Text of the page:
Thursday, September 28, 2006

eBay My World - A place to blog about your stuff (for sale.)

eBay has pumped up their About Me pages and is about to launch eBay My World with customizable layouts, blogs, additional bio space, and the ability to publish reviews and guides to your My World page.

The page layout tool limits options and thereby keeps the My World page looking clean and lean. Score one for readability.

eBay My World

The page looks so good and the idea is so simple you have to wonder why they didn't come out with it sooner.

Sure there are lots of places to blog. There are lots of places to blog for free. There are even lots of places to post pictures and related info about your auctions. But since (in the US anyway) eBay is the largest community of auction buyers and sellers, it makes sense for them to have a way for buyers and sellers to communicate with one another in a community setting. It might even help detect cheaters on eBay. For reasons not entirely clear, most internet crooks have really bad grammar -- now you can check their eBay My World blogs for typos and other signs that they may have spent their youth pondering larcenous thoughts rather than listening attentively to their English teacher.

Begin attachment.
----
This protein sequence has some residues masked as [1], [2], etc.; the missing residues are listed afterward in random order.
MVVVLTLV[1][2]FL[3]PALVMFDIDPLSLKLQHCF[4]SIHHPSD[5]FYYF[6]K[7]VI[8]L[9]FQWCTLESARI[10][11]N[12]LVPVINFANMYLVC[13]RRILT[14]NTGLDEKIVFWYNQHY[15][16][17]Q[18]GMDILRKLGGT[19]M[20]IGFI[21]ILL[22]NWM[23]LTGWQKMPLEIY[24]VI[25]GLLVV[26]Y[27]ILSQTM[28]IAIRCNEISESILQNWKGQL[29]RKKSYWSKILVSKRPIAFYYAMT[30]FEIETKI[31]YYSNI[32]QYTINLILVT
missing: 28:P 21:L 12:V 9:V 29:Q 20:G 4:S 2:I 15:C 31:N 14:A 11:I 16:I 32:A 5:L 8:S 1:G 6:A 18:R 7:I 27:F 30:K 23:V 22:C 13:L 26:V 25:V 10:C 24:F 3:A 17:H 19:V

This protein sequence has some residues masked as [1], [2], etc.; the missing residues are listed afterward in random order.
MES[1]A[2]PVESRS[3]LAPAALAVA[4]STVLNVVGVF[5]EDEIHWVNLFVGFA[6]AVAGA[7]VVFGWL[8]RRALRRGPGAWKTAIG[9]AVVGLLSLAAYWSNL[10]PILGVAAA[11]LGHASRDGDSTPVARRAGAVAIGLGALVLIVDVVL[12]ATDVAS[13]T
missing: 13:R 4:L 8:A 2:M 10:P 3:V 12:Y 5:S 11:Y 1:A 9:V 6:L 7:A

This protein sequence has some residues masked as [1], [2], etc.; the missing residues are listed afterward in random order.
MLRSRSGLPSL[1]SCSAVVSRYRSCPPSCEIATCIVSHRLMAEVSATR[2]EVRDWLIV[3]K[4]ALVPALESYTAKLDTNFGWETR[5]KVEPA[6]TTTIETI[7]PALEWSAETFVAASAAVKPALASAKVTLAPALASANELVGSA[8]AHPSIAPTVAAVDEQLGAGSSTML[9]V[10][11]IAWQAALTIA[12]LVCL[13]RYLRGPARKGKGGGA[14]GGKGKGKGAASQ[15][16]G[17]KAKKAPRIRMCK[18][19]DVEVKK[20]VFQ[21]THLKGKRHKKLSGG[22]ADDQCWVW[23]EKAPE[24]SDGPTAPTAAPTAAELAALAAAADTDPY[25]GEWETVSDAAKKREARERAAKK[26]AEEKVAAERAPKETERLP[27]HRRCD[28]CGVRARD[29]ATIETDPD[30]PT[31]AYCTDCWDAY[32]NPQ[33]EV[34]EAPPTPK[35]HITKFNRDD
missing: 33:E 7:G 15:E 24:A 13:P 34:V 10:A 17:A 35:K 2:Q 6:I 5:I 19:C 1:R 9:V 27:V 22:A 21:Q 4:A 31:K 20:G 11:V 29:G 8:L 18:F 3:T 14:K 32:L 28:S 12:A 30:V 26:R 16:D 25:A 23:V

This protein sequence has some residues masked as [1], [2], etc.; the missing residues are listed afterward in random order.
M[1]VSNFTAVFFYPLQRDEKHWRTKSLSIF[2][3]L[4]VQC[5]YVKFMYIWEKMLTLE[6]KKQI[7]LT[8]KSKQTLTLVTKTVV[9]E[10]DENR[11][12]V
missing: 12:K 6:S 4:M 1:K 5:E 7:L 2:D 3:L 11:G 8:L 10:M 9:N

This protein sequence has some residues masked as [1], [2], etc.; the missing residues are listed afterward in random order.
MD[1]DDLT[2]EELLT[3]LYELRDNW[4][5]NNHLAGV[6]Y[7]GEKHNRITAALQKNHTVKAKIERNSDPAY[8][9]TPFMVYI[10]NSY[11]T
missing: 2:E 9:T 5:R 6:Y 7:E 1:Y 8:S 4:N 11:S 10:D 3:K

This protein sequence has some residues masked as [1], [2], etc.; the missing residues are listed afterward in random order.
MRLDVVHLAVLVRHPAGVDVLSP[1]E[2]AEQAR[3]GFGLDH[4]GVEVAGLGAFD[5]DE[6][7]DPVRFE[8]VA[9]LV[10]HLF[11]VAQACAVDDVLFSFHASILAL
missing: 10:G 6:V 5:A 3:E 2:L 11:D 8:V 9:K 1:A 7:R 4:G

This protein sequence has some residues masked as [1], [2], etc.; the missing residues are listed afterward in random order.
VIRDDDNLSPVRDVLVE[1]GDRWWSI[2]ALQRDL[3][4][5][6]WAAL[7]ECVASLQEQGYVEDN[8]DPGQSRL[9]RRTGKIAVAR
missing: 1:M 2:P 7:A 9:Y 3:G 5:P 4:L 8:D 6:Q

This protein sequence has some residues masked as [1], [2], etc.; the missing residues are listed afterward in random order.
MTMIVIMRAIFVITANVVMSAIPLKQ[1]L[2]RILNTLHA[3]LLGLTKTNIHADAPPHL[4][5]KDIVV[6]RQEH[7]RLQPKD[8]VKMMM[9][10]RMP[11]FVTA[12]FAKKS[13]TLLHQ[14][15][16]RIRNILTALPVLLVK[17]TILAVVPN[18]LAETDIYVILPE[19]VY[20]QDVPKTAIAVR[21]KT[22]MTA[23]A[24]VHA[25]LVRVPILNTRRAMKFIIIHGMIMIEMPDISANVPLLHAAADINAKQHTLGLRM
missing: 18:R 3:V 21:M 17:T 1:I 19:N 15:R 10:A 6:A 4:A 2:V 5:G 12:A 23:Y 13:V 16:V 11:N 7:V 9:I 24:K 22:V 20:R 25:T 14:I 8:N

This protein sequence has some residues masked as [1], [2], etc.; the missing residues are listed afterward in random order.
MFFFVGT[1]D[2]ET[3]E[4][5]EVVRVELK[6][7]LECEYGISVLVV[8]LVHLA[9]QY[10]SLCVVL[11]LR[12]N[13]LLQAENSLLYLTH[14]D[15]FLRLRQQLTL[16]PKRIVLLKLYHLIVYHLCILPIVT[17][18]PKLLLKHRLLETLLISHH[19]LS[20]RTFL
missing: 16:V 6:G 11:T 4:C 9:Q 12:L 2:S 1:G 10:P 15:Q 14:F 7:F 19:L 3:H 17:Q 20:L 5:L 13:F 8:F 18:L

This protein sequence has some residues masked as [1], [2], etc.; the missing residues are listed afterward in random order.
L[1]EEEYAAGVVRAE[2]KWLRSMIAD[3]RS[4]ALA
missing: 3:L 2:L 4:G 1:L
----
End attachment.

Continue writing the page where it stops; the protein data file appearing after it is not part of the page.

eBay My World blogs support comments and RSS feeds. This will make it easy to add the blog of your favorite eBay eBay power to the RSS Reader of your choice. Since the Google portal has recently allowed me to add a second page of RSS feeds, even I've got a place to keep the posts for later perusal.


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Wednesday, September 27, 2006

Who needs dot mobi? Dot Nobody.

For the past few weeks, my domain registrars have been hoping I'd jump into the dot mobi domain landrush.

Tomorrow morning, September 26th at 6:00 AM, PDT, we will stop taking .mobi pre-registration requests in preparation for the .mobi landrush. You have until that time to submit all of your requests.
they close the email with the following call to action:
REMEMBER!? Today is your last chance to pre-register .mobi domain name requests. New domain extensions don't come around very often. Don't wait. If you have an idea for a great domain name, request it today!